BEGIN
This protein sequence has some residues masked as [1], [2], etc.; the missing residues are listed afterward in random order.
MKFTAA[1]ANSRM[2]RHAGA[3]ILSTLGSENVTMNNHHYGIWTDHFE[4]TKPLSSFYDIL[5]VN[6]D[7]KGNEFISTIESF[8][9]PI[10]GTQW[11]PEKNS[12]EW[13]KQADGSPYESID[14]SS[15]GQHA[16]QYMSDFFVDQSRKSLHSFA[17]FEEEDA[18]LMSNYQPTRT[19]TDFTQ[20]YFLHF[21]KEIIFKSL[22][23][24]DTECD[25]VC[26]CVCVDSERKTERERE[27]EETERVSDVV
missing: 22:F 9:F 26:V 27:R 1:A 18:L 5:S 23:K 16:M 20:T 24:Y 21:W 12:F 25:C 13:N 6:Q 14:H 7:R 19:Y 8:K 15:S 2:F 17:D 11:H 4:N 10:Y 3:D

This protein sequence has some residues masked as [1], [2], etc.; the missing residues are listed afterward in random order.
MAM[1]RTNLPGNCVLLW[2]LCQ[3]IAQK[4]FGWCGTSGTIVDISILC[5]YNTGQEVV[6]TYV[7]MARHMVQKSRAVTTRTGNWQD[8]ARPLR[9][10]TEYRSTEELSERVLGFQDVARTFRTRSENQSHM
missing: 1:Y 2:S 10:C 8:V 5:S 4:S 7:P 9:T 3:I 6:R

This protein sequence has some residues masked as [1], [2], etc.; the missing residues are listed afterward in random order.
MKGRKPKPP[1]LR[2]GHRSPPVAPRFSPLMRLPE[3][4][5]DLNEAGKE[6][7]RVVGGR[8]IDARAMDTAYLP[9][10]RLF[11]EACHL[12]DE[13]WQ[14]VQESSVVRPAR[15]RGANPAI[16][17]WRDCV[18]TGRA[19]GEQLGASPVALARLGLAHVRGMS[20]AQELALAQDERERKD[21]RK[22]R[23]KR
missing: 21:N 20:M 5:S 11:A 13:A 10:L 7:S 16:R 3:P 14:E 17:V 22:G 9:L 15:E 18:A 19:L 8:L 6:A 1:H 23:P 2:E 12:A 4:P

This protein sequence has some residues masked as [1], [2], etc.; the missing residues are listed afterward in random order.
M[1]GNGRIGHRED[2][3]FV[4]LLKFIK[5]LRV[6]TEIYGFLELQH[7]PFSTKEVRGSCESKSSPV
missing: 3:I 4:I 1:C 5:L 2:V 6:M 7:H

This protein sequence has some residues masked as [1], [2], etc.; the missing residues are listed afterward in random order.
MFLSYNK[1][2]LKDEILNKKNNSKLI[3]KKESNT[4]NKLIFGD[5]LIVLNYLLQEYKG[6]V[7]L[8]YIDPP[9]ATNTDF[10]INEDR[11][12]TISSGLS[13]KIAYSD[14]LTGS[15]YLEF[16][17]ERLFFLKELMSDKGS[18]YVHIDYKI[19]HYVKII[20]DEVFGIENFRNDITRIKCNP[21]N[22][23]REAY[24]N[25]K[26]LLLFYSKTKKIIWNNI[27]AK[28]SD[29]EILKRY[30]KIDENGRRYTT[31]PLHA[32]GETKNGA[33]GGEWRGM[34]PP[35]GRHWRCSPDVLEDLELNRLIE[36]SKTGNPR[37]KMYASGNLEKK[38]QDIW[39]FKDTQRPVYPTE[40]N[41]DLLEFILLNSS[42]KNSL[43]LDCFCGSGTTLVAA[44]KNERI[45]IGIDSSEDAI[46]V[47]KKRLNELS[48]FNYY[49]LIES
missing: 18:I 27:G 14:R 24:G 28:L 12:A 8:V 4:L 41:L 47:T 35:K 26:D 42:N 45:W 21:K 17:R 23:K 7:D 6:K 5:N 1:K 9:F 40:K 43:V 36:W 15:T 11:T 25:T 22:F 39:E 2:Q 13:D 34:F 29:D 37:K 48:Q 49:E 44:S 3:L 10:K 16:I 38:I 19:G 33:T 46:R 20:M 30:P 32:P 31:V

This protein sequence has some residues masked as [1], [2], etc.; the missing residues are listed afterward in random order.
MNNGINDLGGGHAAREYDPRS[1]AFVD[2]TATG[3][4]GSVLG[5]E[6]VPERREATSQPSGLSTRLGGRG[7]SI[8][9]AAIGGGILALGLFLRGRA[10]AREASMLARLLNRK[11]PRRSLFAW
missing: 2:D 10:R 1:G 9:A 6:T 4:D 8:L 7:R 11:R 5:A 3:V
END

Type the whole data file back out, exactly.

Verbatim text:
This protein sequence has some residues masked as [1], [2], etc.; the missing residues are listed afterward in random order.
MKFTAA[1]ANSRM[2]RHAGA[3]ILSTLGSENVTMNNHHYGIWTDHFE[4]TKPLSSFYDIL[5]VN[6]D[7]KGNEFISTIESF[8][9]PI[10]GTQW[11]PEKNS[12]EW[13]KQADGSPYESID[14]SS[15]GQHA[16]QYMSDFFVDQSRKSLHSFA[17]FEEEDA[18]LMSNYQPTRT[19]TDFTQ[20]YFLHF[21]KEIIFKSL[22][23][24]DTECD[25]VC[26]CVCVDSERKTERERE[27]EETERVSDVV
missing: 22:F 9:F 26:V 27:R 1:A 18:L 5:S 23:K 16:M 20:T 24:Y 21:W 12:F 25:C 13:N 6:Q 14:H 7:R 19:Y 8:K 15:S 2:F 17:D 11:H 4:N 10:Y 3:D

This protein sequence has some residues masked as [1], [2], etc.; the missing residues are listed afterward in random order.
MAM[1]RTNLPGNCVLLW[2]LCQ[3]IAQK[4]FGWCGTSGTIVDISILC[5]YNTGQEVV[6]TYV[7]MARHMVQKSRAVTTRTGNWQD[8]ARPLR[9][10]TEYRSTEELSERVLGFQDVARTFRTRSENQSHM
missing: 1:Y 2:S 10:C 8:V 5:S 4:S 7:P 9:T 3:I 6:R

This protein sequence has some residues masked as [1], [2], etc.; the missing residues are listed afterward in random order.
MKGRKPKPP[1]LR[2]GHRSPPVAPRFSPLMRLPE[3][4][5]DLNEAGKE[6][7]RVVGGR[8]IDARAMDTAYLP[9][10]RLF[11]EACHL[12]DE[13]WQ[14]VQESSVVRPAR[15]RGANPAI[16][17]WRDCV[18]TGRA[19]GEQLGASPVALARLGLAHVRGMS[20]AQELALAQDERERKD[21]RK[22]R[23]KR
missing: 21:N 20:M 5:S 11:A 13:A 10:L 7:S 16:R 3:P 14:E 17:V 22:G 9:L 15:E 18:A 19:L 8:L 6:A 1:H 23:P 2:E 12:A 4:P

This protein sequence has some residues masked as [1], [2], etc.; the missing residues are listed afterward in random order.
M[1]GNGRIGHRED[2][3]FV[4]LLKFIK[5]LRV[6]TEIYGFLELQH[7]PFSTKEVRGSCESKSSPV
missing: 3:I 4:I 1:C 5:L 2:V 6:M 7:H

This protein sequence has some residues masked as [1], [2], etc.; the missing residues are listed afterward in random order.
MFLSYNK[1][2]LKDEILNKKNNSKLI[3]KKESNT[4]NKLIFGD[5]LIVLNYLLQEYKG[6]V[7]L[8]YIDPP[9]ATNTDF[10]INEDR[11][12]TISSGLS[13]KIAYSD[14]LTGS[15]YLEF[16][17]ERLFFLKELMSDKGS[18]YVHIDYKI[19]HYVKII[20]DEVFGIENFRNDITRIKCNP[21]N[22][23]REAY[24]N[25]K[26]LLLFYSKTKKIIWNNI[27]AK[28]SD[29]EILKRY[30]KIDENGRRYTT[31]PLHA[32]GETKNGA[33]GGEWRGM[34]PP[35]GRHWRCSPDVLEDLELNRLIE[36]SKTGNPR[37]KMYASGNLEKK[38]QDIW[39]FKDTQRPVYPTE[40]N[41]DLLEFILLNSS[42]KNSL[43]LDCFCGSGTTLVAA[44]KNERI[45]IGIDSSEDAI[46]V[47]KKRLNELS[48]FNYY[49]LIES
missing: 18:I 27:G 14:R 24:G 28:L 12:A 8:V 4:L 41:L 47:T 35:K 26:D 42:N 45:W 21:K 17:R 23:K 7:D 6:K 5:N 1:K 9:F 40:K 43:V 36:W 15:T 11:T 25:T 22:F 39:E 2:Q 13:D 34:F 29:D 37:K 48:Q 49:E 44:S 3:L 10:K 16:I 38:I 19:G 33:T 46:R 20:M 30:P 32:P 31:V

This protein sequence has some residues masked as [1], [2], etc.; the missing residues are listed afterward in random order.
MNNGINDLGGGHAAREYDPRS[1]AFVD[2]TATG[3][4]GSVLG[5]E[6]VPERREATSQPSGLSTRLGGRG[7]SI[8][9]AAIGGGILALGLFLRGRA[10]AREASMLARLLNRK[11]PRRSLFAW
missing: 2:D 10:R 1:G 9:A 6:T 4:D 8:L 7:R 11:R 5:A 3:V